Lynch believed that it "pays to be patient, and to own successful companies." He understood that there are times when there doesn't appear to be a correlation between a company's operations and its stock price. Lynch also knew, however, that "in the long term, there is a 100 percent correlation between the success of the company and the success of its stock. This … is the key to making money."

Simple is as simple does
Peter Lynch once said, "The simpler it is, the better I like it." In a world of faster trading and ever-increasing flows of information, keeping it simple might be the ultimate edge for the ordinary investor. Always remember, though, that simple doesn't necessarily mean easy. I know I have to work a lot harder on all three of those "simple" lessons mentioned above.

Be sure to check back throughout the month for other informative articles covering a wide range of important topics. We've set up a special website at, and on Sept. 25, we're taking a day to celebrate the art of investing. We'd love to have you with us! Take a look at the site now and get on the path to personal prosperity.

John Reeves owns shares of Procter & Gamble. You can follow him on Twitter @TenBaggers. The Motley Fool owns shares of, McDonald's, and ExxonMobil. Motley Fool newsletter services have recommended buying shares of Procter & Gamble, McDonald's, and The Motley Fool has a disclosure policy. We Fools may not all hold the same opinions, but we all believe that considering a diverse range of insights makes us better investors. Try any of our Foolish newsletter services free for 30 days.

Read/Post Comments (21) | Recommend This Article (88)

Comments from our Foolish Readers

Help us keep this a respectfully Foolish area! This is a place for our readers to discuss, debate, and learn more about the Foolish investing topic you read about above. Help us keep it clean and safe. If you believe a comment is abusive or otherwise violates our Fool's Rules, please report it via the Report this Comment Report this Comment icon found on every comment.

  • Report this Comment On September 17, 2012, at 9:23 PM, NickD wrote:

    investing 50k a year i wanna 1day make more in dividends then i do working and when that happens im retiring and ill jsut keep addign 50k a year to stocks or more w/e i jsut wanna be rich and i think the stock market inveting in solid blue chips slow and steady is my best bet to make my 140k a year salary doing nothing

  • Report this Comment On September 17, 2012, at 9:59 PM, Usnzth wrote:

    I'm curious about that $140,00 a year salary. What is it that you do that doesn't require you to know how to write or spell?

  • Report this Comment On September 17, 2012, at 11:00 PM, dnelsch wrote:

    Maybe he is a teacher in the Chicago Public School System?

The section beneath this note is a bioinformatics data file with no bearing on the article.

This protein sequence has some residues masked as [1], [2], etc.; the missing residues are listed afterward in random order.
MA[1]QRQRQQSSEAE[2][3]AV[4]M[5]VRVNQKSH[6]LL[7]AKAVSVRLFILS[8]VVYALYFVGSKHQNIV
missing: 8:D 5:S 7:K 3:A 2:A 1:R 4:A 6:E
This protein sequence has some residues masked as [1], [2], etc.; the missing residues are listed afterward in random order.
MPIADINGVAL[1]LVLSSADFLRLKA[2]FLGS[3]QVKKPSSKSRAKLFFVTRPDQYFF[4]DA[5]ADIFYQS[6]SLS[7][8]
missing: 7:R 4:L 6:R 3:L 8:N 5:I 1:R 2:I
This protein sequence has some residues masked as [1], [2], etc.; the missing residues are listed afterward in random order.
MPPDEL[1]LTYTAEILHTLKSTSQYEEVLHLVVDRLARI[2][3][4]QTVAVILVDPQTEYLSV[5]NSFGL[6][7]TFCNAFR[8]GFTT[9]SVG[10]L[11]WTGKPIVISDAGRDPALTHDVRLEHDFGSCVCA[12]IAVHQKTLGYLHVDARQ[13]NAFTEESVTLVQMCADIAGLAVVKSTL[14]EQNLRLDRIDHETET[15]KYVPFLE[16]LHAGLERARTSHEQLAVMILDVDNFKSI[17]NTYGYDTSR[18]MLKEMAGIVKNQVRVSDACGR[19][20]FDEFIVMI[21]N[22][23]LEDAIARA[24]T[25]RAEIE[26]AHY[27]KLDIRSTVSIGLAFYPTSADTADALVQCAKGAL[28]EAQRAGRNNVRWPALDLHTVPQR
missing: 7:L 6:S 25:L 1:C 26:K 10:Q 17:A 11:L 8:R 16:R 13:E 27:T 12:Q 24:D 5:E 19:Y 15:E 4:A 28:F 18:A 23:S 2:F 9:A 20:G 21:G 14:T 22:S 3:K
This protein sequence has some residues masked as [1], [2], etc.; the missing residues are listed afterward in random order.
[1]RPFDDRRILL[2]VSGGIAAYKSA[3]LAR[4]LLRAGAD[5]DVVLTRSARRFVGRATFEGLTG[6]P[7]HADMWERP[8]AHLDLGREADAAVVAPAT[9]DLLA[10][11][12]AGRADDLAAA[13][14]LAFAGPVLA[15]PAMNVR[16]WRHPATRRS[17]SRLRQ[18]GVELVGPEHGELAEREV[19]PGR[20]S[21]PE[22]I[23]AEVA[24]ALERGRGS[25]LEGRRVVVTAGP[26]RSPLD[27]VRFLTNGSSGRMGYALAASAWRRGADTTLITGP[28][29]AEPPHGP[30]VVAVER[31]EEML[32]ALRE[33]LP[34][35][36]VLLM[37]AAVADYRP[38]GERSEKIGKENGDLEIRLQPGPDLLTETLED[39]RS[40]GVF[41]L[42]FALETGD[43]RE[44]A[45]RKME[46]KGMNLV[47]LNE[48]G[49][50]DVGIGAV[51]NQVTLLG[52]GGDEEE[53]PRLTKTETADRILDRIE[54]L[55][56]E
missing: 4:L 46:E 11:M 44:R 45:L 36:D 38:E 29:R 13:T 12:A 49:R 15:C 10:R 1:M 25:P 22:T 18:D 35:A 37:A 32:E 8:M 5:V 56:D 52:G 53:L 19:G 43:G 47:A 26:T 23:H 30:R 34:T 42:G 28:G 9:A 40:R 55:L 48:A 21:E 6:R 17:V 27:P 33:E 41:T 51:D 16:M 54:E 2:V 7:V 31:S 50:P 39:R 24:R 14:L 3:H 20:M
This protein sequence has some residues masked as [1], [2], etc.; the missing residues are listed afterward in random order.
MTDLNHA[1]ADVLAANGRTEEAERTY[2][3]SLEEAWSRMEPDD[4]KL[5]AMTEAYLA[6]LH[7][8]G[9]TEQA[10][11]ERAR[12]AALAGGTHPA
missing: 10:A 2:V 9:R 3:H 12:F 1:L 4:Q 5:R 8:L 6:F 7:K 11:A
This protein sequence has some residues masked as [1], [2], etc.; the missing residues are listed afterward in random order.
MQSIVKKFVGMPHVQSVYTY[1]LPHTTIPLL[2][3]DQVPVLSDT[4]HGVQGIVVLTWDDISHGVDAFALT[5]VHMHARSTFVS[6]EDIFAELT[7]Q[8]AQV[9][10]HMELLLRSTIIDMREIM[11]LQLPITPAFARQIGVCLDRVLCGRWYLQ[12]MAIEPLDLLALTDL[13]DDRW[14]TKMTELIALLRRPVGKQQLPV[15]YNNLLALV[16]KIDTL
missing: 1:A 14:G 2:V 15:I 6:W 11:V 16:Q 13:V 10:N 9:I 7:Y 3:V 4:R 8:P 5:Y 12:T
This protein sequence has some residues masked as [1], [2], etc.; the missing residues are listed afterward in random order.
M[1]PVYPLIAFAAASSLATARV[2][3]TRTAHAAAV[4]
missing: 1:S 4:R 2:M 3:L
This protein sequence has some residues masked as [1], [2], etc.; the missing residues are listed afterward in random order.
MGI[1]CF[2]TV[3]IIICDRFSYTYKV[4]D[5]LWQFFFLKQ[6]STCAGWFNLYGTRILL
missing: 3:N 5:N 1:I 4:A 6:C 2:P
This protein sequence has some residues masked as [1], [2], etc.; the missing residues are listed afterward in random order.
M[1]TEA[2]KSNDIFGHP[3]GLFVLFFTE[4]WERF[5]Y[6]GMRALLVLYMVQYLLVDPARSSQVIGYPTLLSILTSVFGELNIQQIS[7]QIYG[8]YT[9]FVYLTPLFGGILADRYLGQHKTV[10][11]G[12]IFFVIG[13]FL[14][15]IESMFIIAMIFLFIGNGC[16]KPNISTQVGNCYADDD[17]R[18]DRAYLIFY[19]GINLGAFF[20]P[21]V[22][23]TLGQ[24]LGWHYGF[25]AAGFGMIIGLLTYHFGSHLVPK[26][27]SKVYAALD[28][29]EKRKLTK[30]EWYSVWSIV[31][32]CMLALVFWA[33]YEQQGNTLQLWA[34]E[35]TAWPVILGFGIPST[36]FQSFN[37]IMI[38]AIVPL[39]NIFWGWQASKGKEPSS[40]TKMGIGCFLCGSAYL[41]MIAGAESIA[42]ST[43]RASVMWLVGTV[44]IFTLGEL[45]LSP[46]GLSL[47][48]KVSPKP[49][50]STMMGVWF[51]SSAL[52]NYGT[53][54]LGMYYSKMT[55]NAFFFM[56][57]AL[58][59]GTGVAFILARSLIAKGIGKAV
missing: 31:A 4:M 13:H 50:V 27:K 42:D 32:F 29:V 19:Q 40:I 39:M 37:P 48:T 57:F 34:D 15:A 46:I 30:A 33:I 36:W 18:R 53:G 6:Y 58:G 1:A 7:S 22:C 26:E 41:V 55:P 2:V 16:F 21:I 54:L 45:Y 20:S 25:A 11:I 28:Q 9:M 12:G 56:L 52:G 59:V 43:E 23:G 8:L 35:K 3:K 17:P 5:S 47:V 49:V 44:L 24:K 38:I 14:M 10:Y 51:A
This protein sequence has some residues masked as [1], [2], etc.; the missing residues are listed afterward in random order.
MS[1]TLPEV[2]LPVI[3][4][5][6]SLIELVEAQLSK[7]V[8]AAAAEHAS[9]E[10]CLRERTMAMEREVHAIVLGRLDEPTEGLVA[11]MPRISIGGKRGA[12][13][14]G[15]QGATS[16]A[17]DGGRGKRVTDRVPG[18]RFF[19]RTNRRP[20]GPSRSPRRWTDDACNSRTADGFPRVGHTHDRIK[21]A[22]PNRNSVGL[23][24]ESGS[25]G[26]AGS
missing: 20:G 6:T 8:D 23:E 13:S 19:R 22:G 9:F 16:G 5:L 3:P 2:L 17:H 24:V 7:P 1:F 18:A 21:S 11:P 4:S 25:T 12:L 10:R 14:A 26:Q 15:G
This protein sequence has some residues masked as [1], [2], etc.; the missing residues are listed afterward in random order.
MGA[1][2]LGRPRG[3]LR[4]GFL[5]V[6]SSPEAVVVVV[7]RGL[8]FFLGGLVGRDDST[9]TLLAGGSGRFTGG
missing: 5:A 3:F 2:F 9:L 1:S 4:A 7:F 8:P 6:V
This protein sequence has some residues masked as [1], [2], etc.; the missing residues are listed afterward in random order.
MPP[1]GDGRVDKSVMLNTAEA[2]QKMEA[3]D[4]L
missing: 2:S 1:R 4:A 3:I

• Report this Comment On September 18, 2012, at 12:26 AM, Ancanus wrote:

    He means that he will get 140k per year out of dividends alone.

  • Report this Comment On September 18, 2012, at 1:36 AM, PostScience wrote:

    Peter Lynch's return was awesome, but also potentially repeatable in the right environment. I have a stock in mind that could return nearly 20% a year for the next 20 years. That stock is Conoco Phillips. How is it possible?

    5% dividend

    10% per year earnings increase

    5% per year P/E expansion

  • Report this Comment On September 18, 2012, at 1:54 AM, TerryHogan wrote:


    A teacher with the CPS with a bachelor's degree starts at $56k, $59k if you include pension payments that they don't see until retirement.

    A teacher with a Ph. D. and 25 years of experience (the highest possible pay grade) makes $105k, $113k if you include pension payments.

    Still a ways away from $140k. And the ones with a Ph. D. can probably write and spell. Not sure if it's worth it to work in the Chicago school system though. They're not all future Barack Obamas, many are future Joliet Jake Blues' without the musical talent.

  • Report this Comment On September 18, 2012, at 10:18 AM, CritiClay wrote:

    If <iseeksafestocks> isn't just trying to be cute with his pretense of illiteracy I would be surprised. If he achieves his goal of $140000 retirement income from interest and/or dividends I would be even more surprised. Assuming no windfall from inheritance or a big lottery hit, he would need to contribute $50k from his earnings every year for 56 years to accumulate 2.8 mil which would get his $140k if invested at 5%. If he succeeds he could afford to hire somebody to pretend to be illiterate.

  • Report this Comment On September 18, 2012, at 11:35 AM, fool3090 wrote:

    And now, time to take a break from educational matters and back to investing....

    I've found that by far the cheapest way to invest cheaply is via Sharebuilder. I opted for Vanguard ETFs for core holdings, a mix of dividend blue chippers and some Hidden Gems. I set this up years ago. I also set up a Roth IRA and rollover traditional IRA.

    If you opt for the "automatic investment" option, your buys are done on a Tuesday for $4 each with a no-monthly-fee Basic Program. You can also purchase a premium membership called Advantage, which runs you $12/month but you get 12 free automatic investments per month and everyone after that is just a buck. You can toggle between Basic and Advantage month-to-month with no added cost.